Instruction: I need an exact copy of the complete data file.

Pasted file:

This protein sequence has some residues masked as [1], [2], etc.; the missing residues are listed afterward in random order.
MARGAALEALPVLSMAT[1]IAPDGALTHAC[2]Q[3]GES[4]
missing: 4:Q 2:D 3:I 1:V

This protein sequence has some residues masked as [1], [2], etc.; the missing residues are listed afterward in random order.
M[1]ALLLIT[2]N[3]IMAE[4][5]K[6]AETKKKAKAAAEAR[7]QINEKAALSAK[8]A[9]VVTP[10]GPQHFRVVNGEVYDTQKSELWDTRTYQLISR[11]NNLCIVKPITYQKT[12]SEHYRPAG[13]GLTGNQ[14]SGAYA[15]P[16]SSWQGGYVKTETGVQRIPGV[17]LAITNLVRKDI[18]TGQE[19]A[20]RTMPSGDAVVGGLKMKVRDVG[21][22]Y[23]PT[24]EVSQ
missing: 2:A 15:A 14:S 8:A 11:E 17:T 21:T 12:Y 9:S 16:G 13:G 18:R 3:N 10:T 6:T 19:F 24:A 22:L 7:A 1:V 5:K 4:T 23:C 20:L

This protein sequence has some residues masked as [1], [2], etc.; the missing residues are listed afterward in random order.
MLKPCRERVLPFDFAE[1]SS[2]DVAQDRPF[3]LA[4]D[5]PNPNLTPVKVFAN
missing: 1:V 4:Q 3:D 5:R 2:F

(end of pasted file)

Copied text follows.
This protein sequence has some residues masked as [1], [2], etc.; the missing residues are listed afterward in random order.
MARGAALEALPVLSMAT[1]IAPDGALTHAC[2]Q[3]GES[4]
missing: 4:Q 2:D 3:I 1:V

This protein sequence has some residues masked as [1], [2], etc.; the missing residues are listed afterward in random order.
M[1]ALLLIT[2]N[3]IMAE[4][5]K[6]AETKKKAKAAAEAR[7]QINEKAALSAK[8]A[9]VVTP[10]GPQHFRVVNGEVYDTQKSELWDTRTYQLISR[11]NNLCIVKPITYQKT[12]SEHYRPAG[13]GLTGNQ[14]SGAYA[15]P[16]SSWQGGYVKTETGVQRIPGV[17]LAITNLVRKDI[18]TGQE[19]A[20]RTMPSGDAVVGGLKMKVRDVG[21][22]Y[23]PT[24]EVSQ
missing: 2:A 15:A 14:S 8:A 11:E 17:T 21:T 12:Y 9:S 16:G 13:G 18:R 3:N 10:T 6:T 19:F 24:A 22:L 7:A 1:V 5:K 4:T 23:C 20:L

This protein sequence has some residues masked as [1], [2], etc.; the missing residues are listed afterward in random order.
MLKPCRERVLPFDFAE[1]SS[2]DVAQDRPF[3]LA[4]D[5]PNPNLTPVKVFAN
missing: 1:V 4:Q 3:D 5:R 2:F